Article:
I have rejoined the creative team of A Conversation While… as… well, just about anything they need me to do. I am hoping to take this time to learn as much as I can from Stephen Boatright and Adrian Vanderbosch about the intricacies of camera work. Preferrably as assistant director, producer, etc… you know, something behind the camera. However, in the latest installment of A Conversation While… what they needed most was an extra body. Needless to say, I have found that I am not all too comfortable in front of the camera, but I will do what I need to help along this wonderful series.
A few weeks ago we all met up very very late (having all arrived at 11pm…), and began filming a promo video for our Mobcaster campaign. In short, we are trying to make Conversation a full length series instead of 5minute episodes, but we need everyone’s help to do so. Please check out our campaign, and help us if you can — donate, spread the word, whatever you can do will help more than you will ever know!!
The Distracted Globe’s production of Twelfth Night opens this Saturday evening and runs through 4 August. For tickets and reservations call The Warehouse Theatre box office at (864) 235-6948.
Stage director Jerrold Scott and leaders of the Distracted Globe Theatre Company believe they’ve come up with a perfect concept for Shakespeare’s “Twelfth Night.”
A steampunk design.
The steampunk style combines edgy elements of Victorian history with science fiction and technology.
It’s an ideal set-and-costume design for Shakespeare’s comic fantasy about a group of people trying to escape reality, Scott says.
Scott’s production of “Twelfth Night” opens at the Warehouse Theatre on Saturday for nine performances through Aug. 4.
“Steampunk is an idealized version of the Victorian industrial revolution,” Scott says. “Steampunk is all the nice things the industrial revolution was supposed to bring us and none of the ugly. It doesn’t explore the pollution and poverty. It just has beautiful silhouettes and fun mechanical gizmos. We use it as a metaphor for the world of ‘Twelfth Night,’ which is too perfect and detached.”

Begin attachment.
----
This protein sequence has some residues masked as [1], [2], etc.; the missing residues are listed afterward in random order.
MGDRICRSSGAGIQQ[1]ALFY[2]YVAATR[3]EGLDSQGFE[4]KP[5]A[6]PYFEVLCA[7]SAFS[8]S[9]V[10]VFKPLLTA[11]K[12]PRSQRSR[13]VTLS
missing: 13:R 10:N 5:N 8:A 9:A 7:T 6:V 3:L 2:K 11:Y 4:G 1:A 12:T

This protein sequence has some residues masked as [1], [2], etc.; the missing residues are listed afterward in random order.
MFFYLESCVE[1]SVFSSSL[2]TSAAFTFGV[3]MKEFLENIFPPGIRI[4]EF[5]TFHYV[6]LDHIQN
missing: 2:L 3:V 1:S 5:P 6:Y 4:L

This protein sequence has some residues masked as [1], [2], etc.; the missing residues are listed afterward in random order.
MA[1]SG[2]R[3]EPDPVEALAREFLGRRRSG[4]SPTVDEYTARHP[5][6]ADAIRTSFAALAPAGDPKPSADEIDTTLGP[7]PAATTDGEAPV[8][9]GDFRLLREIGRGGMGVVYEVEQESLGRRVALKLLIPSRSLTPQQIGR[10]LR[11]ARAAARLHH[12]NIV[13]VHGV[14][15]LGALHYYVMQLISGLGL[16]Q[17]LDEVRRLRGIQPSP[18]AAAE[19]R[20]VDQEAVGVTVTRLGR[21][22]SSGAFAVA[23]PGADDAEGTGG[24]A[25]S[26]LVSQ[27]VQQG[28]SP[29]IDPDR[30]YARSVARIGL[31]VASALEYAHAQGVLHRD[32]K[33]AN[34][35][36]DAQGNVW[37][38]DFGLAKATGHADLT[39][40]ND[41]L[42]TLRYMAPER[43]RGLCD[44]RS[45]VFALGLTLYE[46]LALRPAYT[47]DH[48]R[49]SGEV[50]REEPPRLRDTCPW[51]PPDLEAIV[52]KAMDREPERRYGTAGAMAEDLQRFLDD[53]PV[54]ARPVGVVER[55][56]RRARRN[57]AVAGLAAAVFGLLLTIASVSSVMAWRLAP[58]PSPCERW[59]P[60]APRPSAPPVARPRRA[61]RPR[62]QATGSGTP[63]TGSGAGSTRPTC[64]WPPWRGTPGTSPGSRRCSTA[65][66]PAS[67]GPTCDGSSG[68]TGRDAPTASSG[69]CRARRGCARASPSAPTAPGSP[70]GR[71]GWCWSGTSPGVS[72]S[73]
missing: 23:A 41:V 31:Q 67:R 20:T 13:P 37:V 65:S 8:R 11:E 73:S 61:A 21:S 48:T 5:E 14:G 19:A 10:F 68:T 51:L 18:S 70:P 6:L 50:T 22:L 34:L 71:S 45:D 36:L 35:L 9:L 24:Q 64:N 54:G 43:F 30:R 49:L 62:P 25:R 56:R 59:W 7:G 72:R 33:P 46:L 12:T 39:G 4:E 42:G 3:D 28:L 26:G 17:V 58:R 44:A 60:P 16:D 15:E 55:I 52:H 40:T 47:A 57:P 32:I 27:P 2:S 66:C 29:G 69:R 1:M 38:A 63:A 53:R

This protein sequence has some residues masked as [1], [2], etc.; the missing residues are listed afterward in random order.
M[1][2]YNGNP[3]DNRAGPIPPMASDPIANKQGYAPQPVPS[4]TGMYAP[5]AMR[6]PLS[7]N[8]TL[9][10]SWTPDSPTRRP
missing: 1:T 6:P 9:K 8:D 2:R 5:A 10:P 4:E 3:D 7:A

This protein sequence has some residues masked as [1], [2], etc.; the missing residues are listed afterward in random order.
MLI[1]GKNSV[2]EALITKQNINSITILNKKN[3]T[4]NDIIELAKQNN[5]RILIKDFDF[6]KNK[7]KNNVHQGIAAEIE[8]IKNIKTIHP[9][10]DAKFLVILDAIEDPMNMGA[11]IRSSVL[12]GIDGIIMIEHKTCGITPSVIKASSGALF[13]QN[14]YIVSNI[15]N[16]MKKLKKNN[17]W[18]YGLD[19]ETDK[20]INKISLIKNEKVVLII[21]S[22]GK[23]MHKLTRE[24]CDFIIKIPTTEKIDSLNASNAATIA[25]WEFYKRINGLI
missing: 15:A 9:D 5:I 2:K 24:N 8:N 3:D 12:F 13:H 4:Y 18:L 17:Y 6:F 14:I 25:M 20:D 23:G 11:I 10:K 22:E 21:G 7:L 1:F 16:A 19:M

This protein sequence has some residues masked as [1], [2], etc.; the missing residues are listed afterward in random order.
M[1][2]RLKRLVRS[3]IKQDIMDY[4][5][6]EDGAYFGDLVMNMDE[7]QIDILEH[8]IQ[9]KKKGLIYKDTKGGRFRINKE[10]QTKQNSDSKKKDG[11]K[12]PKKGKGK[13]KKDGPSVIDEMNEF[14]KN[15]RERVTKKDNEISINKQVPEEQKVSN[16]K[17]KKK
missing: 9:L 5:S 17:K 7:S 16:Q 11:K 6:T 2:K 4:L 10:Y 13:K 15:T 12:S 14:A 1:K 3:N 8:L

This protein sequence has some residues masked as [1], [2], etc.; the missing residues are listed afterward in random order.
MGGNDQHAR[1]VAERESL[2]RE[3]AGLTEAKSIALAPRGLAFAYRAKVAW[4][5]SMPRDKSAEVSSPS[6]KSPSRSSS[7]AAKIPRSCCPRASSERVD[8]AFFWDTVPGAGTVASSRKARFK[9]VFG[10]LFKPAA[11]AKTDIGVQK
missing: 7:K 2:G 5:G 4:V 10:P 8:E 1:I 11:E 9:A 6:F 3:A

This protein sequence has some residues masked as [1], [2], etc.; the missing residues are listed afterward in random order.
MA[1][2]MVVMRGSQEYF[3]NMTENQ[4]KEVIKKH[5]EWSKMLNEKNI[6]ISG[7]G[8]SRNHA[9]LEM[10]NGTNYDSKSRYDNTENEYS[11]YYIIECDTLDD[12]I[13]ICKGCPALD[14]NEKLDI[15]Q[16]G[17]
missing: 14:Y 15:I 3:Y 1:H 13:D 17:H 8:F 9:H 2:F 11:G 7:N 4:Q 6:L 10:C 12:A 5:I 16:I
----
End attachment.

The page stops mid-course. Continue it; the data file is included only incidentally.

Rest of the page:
To read more on the production follow the link to GreenvilleOnline
As I no longer have days off (oh, the joys of working 2 jobs), I have developed a habit of spending my evenings off sitting in on The Distracted Globe’s summer rehearsals of Twelfth Night at The Warehouse Theatre (directed by Jerry Scott). The cast is huge, and I have had a blast watching the talents of actors I do not know and exploring the depths of the talent of actors I know well.
Jerry Scott is a splendid director. His methods are fun and easily grasped by his actors. I worked as his assistant director years ago, and can honestly say I have and continue to learn loads from him.
Twelfth Night opens next week at The Warehouse Theatre. Details to come!!! You don’t want to miss this steampunk rendition!
For the past week or so I have been enjoying my time with The Warehouse Theatre’s production of The 39 Steps (based on Hitchcock’s film of the same name). My “crew partner” and I handle the dry ice effects, shadow puppets and even have our moments on stage. And yes, we have a blast doing it. Since I joined the crew, I have said a million times and will continue to do so — I think this may be the one show in which the crew has more fun than the cast. There are 4 cast members and (including SM, TD and board ops) there are 11 crew members… 11!
The 39 Steps opened this past Friday evening and runs through 12 May. Tickets, times and info can be found at www.warehousetheatre.com.
The Warehouse Theatre’s “39 Steps,” which opened Friday night, is a giddy romp, a breathlessly paced delight from beginning to end.
Director Chip Egan’s frothy and inventive staging of Patrick Barlow’s play, based on Alfred Hitchcock’s 1935 film noir, sparkles with witty and stylish performances by a quartet of some of the Upstate’s finest actors.
Continue reading Paul Hyde’s review…
Last weekend I went to see a a friend’s production of Barefoot in the Park (she played Corrie). Now, normally when I see a production I write about it. I over analyze it, chew on it, and spit out my thoughts here for reading. I must admit though, that critiquing a community theatre production just seems… low.
There is one thing I must say though…Who was the director?!?! Trust me, I wish I was joking, but the sad truth is the program does not mention who the elusive director was. The program proudly lists the Producing Director, Artistic Director and Associate Director, but not once does it actually say who directed the production. It took having to ask my friend in order to find out.
I believe they can chalk that one up as a proof reading fail.